One of the most original and influential historians writing on the American founding period, Forrest McDonald speaks here about his life and the development of his work. In candid reflections, McDonald analyzes his intellectual formation in Texas in the 1950s and how he came to write his landmark We the People: The Economic Origins of the Constitution, which upset the dominant, long-standing theory proposed by Charles A. Beard. His experience in the 1960s at Brown University and Wayne State University reveals a dramatic portrait of the American cultural tumult of the time.
First produced in 1713, Cato: A Tragedy inspired generations toward a pursuit of liberty. Liberty Fund’s new edition of Cato: A Tragedy, and Selected Essays brings together Addison’s dramatic masterpiece along with a selection of his essays that develop key themes in the play.
It is Berger’s theory that the United States Supreme Court has embarked on “a continuing revision of the Constitution, under the guise of interpretation,” thereby subverting America’s democratic institutions and wreaking havoc upon Americans’ social and political lives.
Two series of letters described as “the wellsprings of nearly all ensuing debate on the limits of governmental power in the United States” address the whole remarkable range of issues provoked by the crisis of British policies in North America out of which a new nation emerged from an overreaching empire.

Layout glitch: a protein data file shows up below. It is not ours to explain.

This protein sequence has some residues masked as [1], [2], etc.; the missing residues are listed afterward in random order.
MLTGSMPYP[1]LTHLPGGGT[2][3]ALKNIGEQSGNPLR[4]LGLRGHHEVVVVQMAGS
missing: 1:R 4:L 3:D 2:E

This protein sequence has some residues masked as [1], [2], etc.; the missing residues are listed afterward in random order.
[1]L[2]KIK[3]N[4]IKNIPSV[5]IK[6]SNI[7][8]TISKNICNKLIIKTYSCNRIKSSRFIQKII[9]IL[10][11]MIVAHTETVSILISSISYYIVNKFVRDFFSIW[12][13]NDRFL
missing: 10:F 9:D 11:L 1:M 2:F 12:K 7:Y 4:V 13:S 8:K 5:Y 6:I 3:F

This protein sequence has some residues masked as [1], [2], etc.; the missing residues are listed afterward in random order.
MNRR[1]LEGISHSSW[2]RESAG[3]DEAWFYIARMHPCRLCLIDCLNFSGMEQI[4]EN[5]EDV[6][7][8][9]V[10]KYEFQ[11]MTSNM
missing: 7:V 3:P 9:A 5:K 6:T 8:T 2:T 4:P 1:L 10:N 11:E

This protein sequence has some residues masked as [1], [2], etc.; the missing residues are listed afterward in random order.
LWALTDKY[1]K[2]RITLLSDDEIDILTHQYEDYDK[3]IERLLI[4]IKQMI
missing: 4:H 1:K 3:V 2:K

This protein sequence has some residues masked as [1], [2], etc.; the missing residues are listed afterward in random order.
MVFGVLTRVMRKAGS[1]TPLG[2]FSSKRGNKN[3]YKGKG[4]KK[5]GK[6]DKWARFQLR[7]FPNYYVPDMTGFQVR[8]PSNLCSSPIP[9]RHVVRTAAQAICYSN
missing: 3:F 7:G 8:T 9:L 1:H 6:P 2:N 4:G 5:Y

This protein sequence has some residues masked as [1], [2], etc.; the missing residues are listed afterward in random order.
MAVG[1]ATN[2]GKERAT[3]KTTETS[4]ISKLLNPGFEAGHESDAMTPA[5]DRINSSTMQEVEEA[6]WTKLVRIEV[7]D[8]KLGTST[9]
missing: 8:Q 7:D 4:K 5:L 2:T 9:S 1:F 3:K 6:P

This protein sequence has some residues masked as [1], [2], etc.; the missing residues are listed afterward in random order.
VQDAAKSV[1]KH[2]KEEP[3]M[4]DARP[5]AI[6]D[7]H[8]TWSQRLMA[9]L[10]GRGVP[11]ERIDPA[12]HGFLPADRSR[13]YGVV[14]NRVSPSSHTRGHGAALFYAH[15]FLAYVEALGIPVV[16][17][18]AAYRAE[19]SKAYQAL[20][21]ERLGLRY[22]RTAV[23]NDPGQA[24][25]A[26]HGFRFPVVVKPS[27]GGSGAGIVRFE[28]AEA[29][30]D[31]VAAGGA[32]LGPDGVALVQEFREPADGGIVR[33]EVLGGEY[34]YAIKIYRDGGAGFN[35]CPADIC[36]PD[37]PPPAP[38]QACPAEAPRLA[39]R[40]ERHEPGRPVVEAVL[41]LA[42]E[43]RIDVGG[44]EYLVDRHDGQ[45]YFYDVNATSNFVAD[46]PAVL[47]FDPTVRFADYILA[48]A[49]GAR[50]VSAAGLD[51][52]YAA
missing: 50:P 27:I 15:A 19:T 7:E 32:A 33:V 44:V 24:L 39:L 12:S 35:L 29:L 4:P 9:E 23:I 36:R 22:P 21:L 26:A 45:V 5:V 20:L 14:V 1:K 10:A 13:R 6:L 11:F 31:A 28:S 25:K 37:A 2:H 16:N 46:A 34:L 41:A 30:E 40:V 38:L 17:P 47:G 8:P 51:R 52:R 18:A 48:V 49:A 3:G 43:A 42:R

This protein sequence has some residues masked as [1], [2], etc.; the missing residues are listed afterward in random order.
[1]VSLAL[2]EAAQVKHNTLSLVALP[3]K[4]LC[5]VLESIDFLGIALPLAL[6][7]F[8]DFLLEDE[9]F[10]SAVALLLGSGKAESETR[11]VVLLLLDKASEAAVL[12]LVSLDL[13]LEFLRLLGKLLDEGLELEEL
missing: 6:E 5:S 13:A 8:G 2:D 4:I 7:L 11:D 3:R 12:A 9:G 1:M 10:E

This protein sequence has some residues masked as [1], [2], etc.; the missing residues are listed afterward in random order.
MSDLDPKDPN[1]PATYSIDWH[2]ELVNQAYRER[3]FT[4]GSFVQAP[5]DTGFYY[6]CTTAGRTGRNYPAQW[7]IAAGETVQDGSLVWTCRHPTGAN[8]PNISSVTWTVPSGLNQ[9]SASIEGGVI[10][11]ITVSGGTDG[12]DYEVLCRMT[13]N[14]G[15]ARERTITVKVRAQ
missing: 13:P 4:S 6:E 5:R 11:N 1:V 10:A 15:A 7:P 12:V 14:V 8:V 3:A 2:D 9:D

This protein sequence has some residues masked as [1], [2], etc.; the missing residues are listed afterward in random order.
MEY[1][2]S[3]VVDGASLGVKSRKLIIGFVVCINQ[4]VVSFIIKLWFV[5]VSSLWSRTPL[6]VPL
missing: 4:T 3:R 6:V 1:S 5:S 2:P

Having won independence from England, America faced a new question: Would this be politically one nation, or would it not? E Pluribus Unum is a spirited look at how that question came to be answered.
Fresh from a battle against monarchy, the American Founders were wary of a strong executive, but they were equally conscious that unchecked legislative power risked all the excesses of democracy. Creating an effective executive who did not dominate the legislative body posed a significant challenge. In The Creation of the Presidency, 1775–1789, Charles Thach’s lucid analysis reveals how these conflicting concerns shaped the writing of the Constitution and the early clarification of executive powers.